The night passed and I felt great in the morning. I looked at the photos on Klemen’s computer and I actually looked great on them. The more I looked at the photos, the more I felt the urge to do it. I watched them for about an hour and tried to remember the combinations with as little matching holds as possible. Silently, I wanted to try the route this day immediately. This time, we headed to sectors Diagnostico and Balcon, where I took pictures of Klemen in his 70-meter route Antigravity, 8b+. I think it’s the longest route in the canyon. Mosquitos and the heat didn’t ease off. Besides taking pictures, I belayed all day and tried to protect myself from the mosquitos. Even mosquito repellent didn’t help. We finished climbing at 6pm and headed back to the car. On our way back, we stopped at my project. I started at it, wondering whether I should try it or not. Finally I decided to give it another shot. The sun was still too hot, so we preferred to wait and took a swim in the river. I felt bad because Klemen placed quickdraws in my route for me every day and I didn’t want to burden him with that extra thing. After all, I should be doing that myself. Now that I’m writing this, I’m aware that you don’t need someone to make your climbing projects easier. If you are capable of red-pointing a route, you can also start working on it yourself.

This time, Klemen placed quickdraws for me again and I tried it just to warm up. I was holding on well, almost not pumped enough after the first roof. I took a rest on a small tufa and decided to go on. My legs were working for me perfectly. I made some small mistakes but despite that, I was holding on well and stopped just before the crux to shake off my arms. Maybe I rested a bit too long but then I went for the move and, great, I was still holding on. I did the second and third move but lost tension for the final one so I fell, with no fear, quite a few meters. I wasn’t even aware I was flying. I was so happy that I did the move and fell. I can’t remember when was the last time I fought so much and did the moves with no fear. I mostly struggle with fear of falling and heights. I know we all have this fear but each person manages it differently. I had nerves on this route at first. It was too hard for me, too overhanging and I was too heavy, the bolts are spaced 2 meters apart and more. I did the crux move with fear quite often. Whenever I came to the crux section completely pumped, I grabbed a quickdraw or did something else wrong. That day, I just climbed, without thinking about where the quickdraws were. I focused on climbing and let the rhythm take over me. Right after the fall, I lowered to the ground because I knew I only had one more attempt before the night falls.

After half an hour, when the sun was beginning to set and mosquitos started to attack in swarms, I went up the route again. I didn’t think about how much I wanted to succeed but said to myself to just enjoy climbing. I got ready and started to climb. Klemen was completely dressed and covered at 30 degrees Celsius, he put on gloves and belayed me faithfully. I climbed fast but even despite that, I had more and more mosquitos on my body. I came through the first part and wanted to rest. But instead of that, I had to blow these mosquitos off my arms. I checked one arm and then the other. I couldn’t believe how many of them I saw at once. I think it was at least 50 of them. I climbed on, determined and strong. When the pain was unbearable, I tried to focus on breathing. I couldn’t get rid of them because I would fall. I climbed wisely, suddenly I was at the crux and made all the moves dynamically, just as I trained. I grabbed the little hole and suddenly I was higher on it than usual. Klemen cheered and I huffed into mosquitos. I continued climbing and found amazing strength, I wondered where all that pumped out the feeling was and I was already at the tufa on a rest. I could get rid of all mosquitos here and I knew I only had 10 more meters to the top. I wasn’t fully aware of all that was happening. I shook my arms just in case and completely focused on climbing. I enjoyed every single move. I felt good in the route. The higher I got, the more I knew I really wanted to climb it and did all the moves 100 percent.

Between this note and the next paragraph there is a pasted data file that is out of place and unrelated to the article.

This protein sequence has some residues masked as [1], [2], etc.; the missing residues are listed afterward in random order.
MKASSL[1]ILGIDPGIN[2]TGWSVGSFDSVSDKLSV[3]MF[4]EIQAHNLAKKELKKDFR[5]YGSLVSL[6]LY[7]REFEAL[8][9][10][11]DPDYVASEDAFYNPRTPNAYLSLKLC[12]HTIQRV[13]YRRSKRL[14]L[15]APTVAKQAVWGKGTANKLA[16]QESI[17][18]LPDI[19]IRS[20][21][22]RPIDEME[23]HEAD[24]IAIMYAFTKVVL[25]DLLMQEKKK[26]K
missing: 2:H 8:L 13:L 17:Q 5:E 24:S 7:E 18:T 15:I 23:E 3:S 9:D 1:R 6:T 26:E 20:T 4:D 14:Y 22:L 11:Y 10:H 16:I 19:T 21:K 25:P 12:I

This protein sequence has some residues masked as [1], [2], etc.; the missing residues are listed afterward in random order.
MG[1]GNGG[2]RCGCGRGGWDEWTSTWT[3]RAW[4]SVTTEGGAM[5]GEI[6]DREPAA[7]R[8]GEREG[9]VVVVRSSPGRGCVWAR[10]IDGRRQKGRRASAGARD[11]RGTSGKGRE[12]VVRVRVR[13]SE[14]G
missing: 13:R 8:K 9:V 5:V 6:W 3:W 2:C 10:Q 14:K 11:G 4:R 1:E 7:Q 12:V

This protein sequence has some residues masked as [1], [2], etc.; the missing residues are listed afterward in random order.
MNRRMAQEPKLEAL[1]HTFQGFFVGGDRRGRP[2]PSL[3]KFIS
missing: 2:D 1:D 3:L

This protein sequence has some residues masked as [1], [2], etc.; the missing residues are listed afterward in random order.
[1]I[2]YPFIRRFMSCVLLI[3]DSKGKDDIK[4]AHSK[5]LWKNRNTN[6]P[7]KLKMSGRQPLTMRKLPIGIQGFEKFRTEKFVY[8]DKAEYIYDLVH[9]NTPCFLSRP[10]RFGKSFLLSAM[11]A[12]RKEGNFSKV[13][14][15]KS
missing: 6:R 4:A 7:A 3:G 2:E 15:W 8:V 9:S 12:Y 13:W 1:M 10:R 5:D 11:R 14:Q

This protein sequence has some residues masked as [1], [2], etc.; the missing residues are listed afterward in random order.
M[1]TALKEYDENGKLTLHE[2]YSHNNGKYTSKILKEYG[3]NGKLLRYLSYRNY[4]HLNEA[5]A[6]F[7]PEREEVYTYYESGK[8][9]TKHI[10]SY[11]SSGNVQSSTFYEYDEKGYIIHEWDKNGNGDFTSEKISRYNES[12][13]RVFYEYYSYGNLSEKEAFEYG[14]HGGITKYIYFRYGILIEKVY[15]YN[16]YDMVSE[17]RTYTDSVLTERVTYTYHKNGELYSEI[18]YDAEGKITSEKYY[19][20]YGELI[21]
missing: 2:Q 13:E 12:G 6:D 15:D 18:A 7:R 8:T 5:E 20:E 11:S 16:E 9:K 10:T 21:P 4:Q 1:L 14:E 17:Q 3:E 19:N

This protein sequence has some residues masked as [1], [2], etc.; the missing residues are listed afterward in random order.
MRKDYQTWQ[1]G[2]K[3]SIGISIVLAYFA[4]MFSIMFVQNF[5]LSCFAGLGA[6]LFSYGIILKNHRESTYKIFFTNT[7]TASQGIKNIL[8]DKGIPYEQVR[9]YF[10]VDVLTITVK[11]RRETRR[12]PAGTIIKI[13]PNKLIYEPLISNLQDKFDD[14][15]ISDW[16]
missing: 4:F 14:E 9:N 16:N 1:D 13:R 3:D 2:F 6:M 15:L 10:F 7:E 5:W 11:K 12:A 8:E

It’s not an easy route, most people fall on the last move before the belay. So there is no slacking off. I did the last hard moves full out, then the two jugs and a jump to the last jug, a few tufas, an undercling and I was at the belay already. I clipped it and screamed victoriously. Joy and happiness were overflowing. At the same time, I felt like crying from all the pain and I wanted to get down as fast as possible. When I came down from the route, I was all excited and I said to my husband: “I’ve never felt this strong!” I had a feeling I wasn’t pumped at all. The next day I felt sore in both my arms and legs. I had never climbed this fast in my life. It was a first and such a special experience that I still cannot describe it. But now I know why I climb. Because I can overcome my fears in hard routes. Because not everything is in body weight and height, like most climbers think but as Natalija Gros said: The biggest muscle in the body is the brain. I have experienced this myself, and I realized I could push not only the limits in my climbing but also big decisions in life. This was the route that gave me much more than just a big number grade. That was just a bonus. Sometimes you have to wait but just keep persisting and be patient. It took me more than 10 years to be climbing 7a. Some people give up in this time, others reach it faster. But I never gave up and now I believe in myself, I can do even more. I still like to climb 100-meter grade 5 routes. So what if it’s a 5, as long as I am happy doing it.

The first 7c has to be celebrated. Lucky for me, the feria for May 1st Holiday lasted for days. It wasn’t hard to convince local people to celebrate. The Spanish celebrate May 1st not by making bonfires but by jumping for a leg of ham, which is hanging from a string in the air about 10 meters above the ground. Boys and girls form a human pyramid and amongst lots of laughter and climbing back and forth over one another, they always reach the “jamon”, some even with bruises on their limbs. The “jamon” is then taken across the village where it is served with tapas. I wish we had this kind of festival at home.

We finished partying and the next day was my journey home, via Valencia airport to Trieste, Italy, and finally Rakek. And we’re home again. I have to go back to work in the morning and next weekend I’ll be climbing again and study new routes.